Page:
Protests have erupted after a ruling by Poland’s highest court to implement stricter rules governing abortion.
Poland has exploded with protests against the new government’s ruling on abortions. The high court’s ruling has meant that abortion will only be permitted in cases of incest, rape and when the mother’s life is at risk. Poland’s Chief of Justice, Julia Przylebska, described the existing legislation, permitting the aborting of severely malformed foetuses, as “incompatible” with the country’s constitution. This constitution calls for the protection of human life from the development stage, thereby classifying a foetus as human life.
The change was prompted by a legal challenge by MPs belonging to the governing Law and Justice Party, a nationalist party, under pressure from Bishops and lay Catholic groups in the country. However, according to opinion polls, the majority of Poles oppose this decision, leading to an assumption that the populist government has passed undemocratic legislation, thereby indicating a slip towards authoritarianism. Indeed, in 2016, approximately 100,000 people took to streets to block such an attempt as has been made this year.
The Ruling’s Impact
The decision, undemocratic or not, will have real and potentially detrimental consequences. Most abortions that happen in Poland are due to severe foetus malformations and the cases for which exceptions have been made account for only 2% of abortions in Poland. Moreover, these exceptions do not take into consideration the mental and physical difficulties that may arise from having to care for a severely sick child. Poland spends less on healthcare than any other EU member state, which puts to question the quality of care that would be available for a child born because of these restrictive laws.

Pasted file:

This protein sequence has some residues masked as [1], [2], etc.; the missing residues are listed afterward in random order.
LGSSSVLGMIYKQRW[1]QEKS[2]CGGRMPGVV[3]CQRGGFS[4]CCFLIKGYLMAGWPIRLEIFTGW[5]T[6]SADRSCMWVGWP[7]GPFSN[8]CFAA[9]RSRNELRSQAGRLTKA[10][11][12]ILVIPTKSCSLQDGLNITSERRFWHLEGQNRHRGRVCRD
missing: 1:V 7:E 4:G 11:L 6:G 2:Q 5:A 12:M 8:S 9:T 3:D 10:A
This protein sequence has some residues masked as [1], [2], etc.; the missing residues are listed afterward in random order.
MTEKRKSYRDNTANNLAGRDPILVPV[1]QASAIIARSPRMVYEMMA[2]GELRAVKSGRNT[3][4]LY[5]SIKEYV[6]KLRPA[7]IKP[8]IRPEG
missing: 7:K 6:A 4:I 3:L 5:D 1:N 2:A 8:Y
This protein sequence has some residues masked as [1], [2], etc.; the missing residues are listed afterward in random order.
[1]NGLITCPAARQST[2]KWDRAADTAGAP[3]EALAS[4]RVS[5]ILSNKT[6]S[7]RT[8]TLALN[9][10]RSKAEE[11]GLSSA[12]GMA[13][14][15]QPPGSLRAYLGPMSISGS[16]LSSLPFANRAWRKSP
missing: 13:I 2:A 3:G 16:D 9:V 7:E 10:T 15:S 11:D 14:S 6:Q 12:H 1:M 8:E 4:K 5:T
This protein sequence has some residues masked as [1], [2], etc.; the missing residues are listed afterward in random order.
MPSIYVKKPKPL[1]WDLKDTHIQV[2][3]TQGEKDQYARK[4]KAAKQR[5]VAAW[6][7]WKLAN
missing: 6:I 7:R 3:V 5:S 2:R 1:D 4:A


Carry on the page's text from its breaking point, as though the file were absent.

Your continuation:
A questionable healthcare system inevitably arouses anxiety for the prospect of raising an ill child. Women consider abortions if a foetus is found to be severely malformed. This may lead to Polish women considering aborting their unborn children illegally. In Poland, unsafe abortion is a possible alternative. But the risks of unsafe abortions are dire. According to the World Health Organisation (WHO), every year, around 4.7% to 13.2% of maternal deaths may be attributed to illegal, or unsafe abortion.
Ethics versus Religion
From an ethical perspective, the ruling is a direct curtailment of a woman’s right to her body. Not only are the woman’s rights infringed but the quality of human life is compromised. A defence on grounds of religious authority may not be enough to justify this move. Poland is a predominately Catholic and socially conservative country. However, religion is a personal matter and citizens need not necessarily subscribe to the faith of the state. Approximately 87% of Poland’s population is Roman Catholic, leaving 13% of the population forced to accept laws based on religion.
What is more troubling is that access to abortion is not equal in each region or healthcare clinic. It is thought the ruling would only make it harder for women to get abortions. This is due to healthcare professionals being averse to it, and the legal proceedings being too “exhaustive”.
Infringement of Human Rights?
Human rights advocates have expressed anger at the ruling. Amnesty International stated with the Centre for Reproductive Rights and Human Rights Watch, saying: these restrictive abortion laws have come “in the context of repeated government attacks on women’s rights and efforts to roll back reproductive rights” and “legal and policy changes” undermining the “independence of the judiciary and rule of law in Poland”.
Poland is not the only country to call for further restrictions on abortion. The USA, in recent times, has also seen profound investment into a matter that should not be generalised by the state.
The ruling has infuriated the nation. But will this notoriously stern government revoke this unpopular legislation?